WASHINGTON, June 22, 2012 – All the averages were absolutely pancaked Thursday as a harmonic convergence of really bad economic news hit the tape not long after the open. The Dow lost a whopping 2 percent on just this single day. The broader S&P 500 did worse at 2.2 percent, and the NASDAQ—hanging fairly tough thus far in the June downdraft—got pummeled mercilessly, down 2.4 percent.
Volume yesterday was relatively heavy, as it has been in downdrafts for at least a year. Net selling seems to be the order of the day lately. Investors Business Daily (IBD) noted that “Each main index has dropped below its 50-day moving average after holding above that key level for a few sessions.” (No link available, article behind pay wall.)
As if to rub hapless investors’ noses in the doggy doo-doo, Moody’s came out after the market close with a downgrade of 15 large banks. Banks still having problems? Who knew? The rumor of this impending action earlier in the day (aka, insider information) clearly helped accelerate yesterday’s sickening swan dive. Hey, Warren Buffett owns both Moody’s and a goodly chunk of Bank of America? Don’t these people talk? (Oh, yeah, Moody’s cut BAC less than some of the others.)
Goldman Sachs helped add more bodies to the jam pile yesterday as well. With clear foreknowledge of the Moody’s downgrades (although it was probably an open secret in most big houses), they recommended that its investors short the S&P 500, fixing a downsize target of 1285.
Making things even worse, gold bars were pounded into gold leaf yesterday. Gossamer golden threads fluttered away in the wind as physical gold broke chart barriers that gold bugs were sure would hold. Word is that a lot of this was due to massive selling due both to stops (automatic sell orders) getting hit, exacerbated by forced liquidation in many accounts to meet margin calls necessitated by yesterday’s violent downdraft.
Oh, recent home sales and mid-Atlantic manufacturing numbers came in below par, too. Chinese and European manufacturing numbers also didn’t look so hot. This whole mess is starting to remind us of that tagline from those vintage 1960s “Batman” TV serials: “The worst is yet to come!” Is it? Let’s take a look.
Some of yesterday’s blast into the past was probably due to what one source called a Wall Street “hissy fit” over the Fed’s tepid announcement yesterday. Bulls were expecting that Uncle Ben would launch another (inflationary) round of quantitative easing (QE) yesterday, but all they got was an extension of the marginally effective “Operation Twist” in which the Fed essentially dumps short term debt for longer term paper, thus keeping interest rates (i.e., mortgage rates) low for that proverbial “extended period of time.”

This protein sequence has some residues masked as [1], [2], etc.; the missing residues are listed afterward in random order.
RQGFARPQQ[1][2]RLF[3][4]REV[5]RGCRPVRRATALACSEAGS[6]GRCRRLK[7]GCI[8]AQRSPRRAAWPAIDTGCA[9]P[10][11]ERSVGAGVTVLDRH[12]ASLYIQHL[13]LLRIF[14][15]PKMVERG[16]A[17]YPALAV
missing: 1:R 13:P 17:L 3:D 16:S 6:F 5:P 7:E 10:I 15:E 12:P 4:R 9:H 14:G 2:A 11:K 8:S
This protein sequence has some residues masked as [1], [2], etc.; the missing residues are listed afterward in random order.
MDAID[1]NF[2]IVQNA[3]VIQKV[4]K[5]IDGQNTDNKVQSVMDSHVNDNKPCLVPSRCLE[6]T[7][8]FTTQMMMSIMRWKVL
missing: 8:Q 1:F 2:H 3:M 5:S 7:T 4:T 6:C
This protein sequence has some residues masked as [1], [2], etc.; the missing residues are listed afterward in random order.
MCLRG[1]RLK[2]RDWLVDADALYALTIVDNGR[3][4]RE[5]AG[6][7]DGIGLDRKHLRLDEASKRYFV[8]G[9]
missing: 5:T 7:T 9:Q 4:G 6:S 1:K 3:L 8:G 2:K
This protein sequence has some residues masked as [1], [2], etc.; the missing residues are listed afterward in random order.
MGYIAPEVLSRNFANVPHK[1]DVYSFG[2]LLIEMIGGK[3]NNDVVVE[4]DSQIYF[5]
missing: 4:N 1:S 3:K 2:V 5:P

When QE proved not forthcoming, the bulls saw that big pile of free money vanishing into thin air, and away the market went to the downside. Exacerbating everything even further: the mess in Europe has kept pressure on the Euro, eroding it vs. the dollar, which has either been steady, or in a slow uptrend for weeks. This has the effect of putting pressure on large international companies (as in the Dow Jones Industrials) increasing the cost of American goods abroad, which tends to ratchet down those quarterly sales numbers.
Perversely, the dollar’s current strength—which Washington purports to endorse—is perceived as bad for stocks. So when our dollar buying power increases on this side of the pond, which is good for us, the price of the stuff we make increases everywhere else, slowing international sales, making foreign good cheaper here, and increasing the omnipresent U.S. balance of trade deficit. Savvy?
Suffice it to say that the world’s economy is such a tangled, failed mess that nobody knows what to do any more. So, as a result, we get days like yesterday where everybody (including the HFTs and algos) throws in the towel and heads for the local watering hole before the close.
So we must conclude that indeed, the worst is yet to come, right? Well, maybe not. Futures are sharply up as of 7:25 a.m. EDT, indicating the market will give us a nice opening pop this morning. If you’re confused, so are we, but then again, we often get a brief, powerful snapback move after a severe market pounding. Such updrafts, while bullishly pleasant, never seem to last very long, but then again, you never know what the politicians will launch over the weekend when no one can trade.
So, if we do get a pleasant interlude this morning or all day, best advice is to lighten up on what positions we have left, save, perhaps, those stalwart utilities and mostly stalwart REITs. We’ll keep short term (five years or less) bond positions in our closet as they’ve been holding nicely these days. And we’ll keep the rest of what Mr. Market has allowed us to keep in the First Mattress Bank of Podunk. (And we’ll also keep in mind that the Maven’s observations can be wrong.)
Have a great weekend. It’s a 48-hour period during which our accounts can’t get damaged further. We knew there was a horse in that barn somewhere, eh?
For a further antidote to this investment chaos, may we recommend you take a gander at Eric Golub’s latest and very special Tygrrr Express column over in our politics section. In a rare burst of nonpartisan enthusiasm, The Top 30 Hottest Political Women of 2012. Truly, it’s a Babe Watch that far surpasses the original.
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Read more of Terry’s news and reviews at Curtain Up! in the Entertain Us neighborhood of the Washington Times Communities. For Terry’s investing and political insights, visit his Communities columns, The Prudent Man and Morning Market Maven, in Business.
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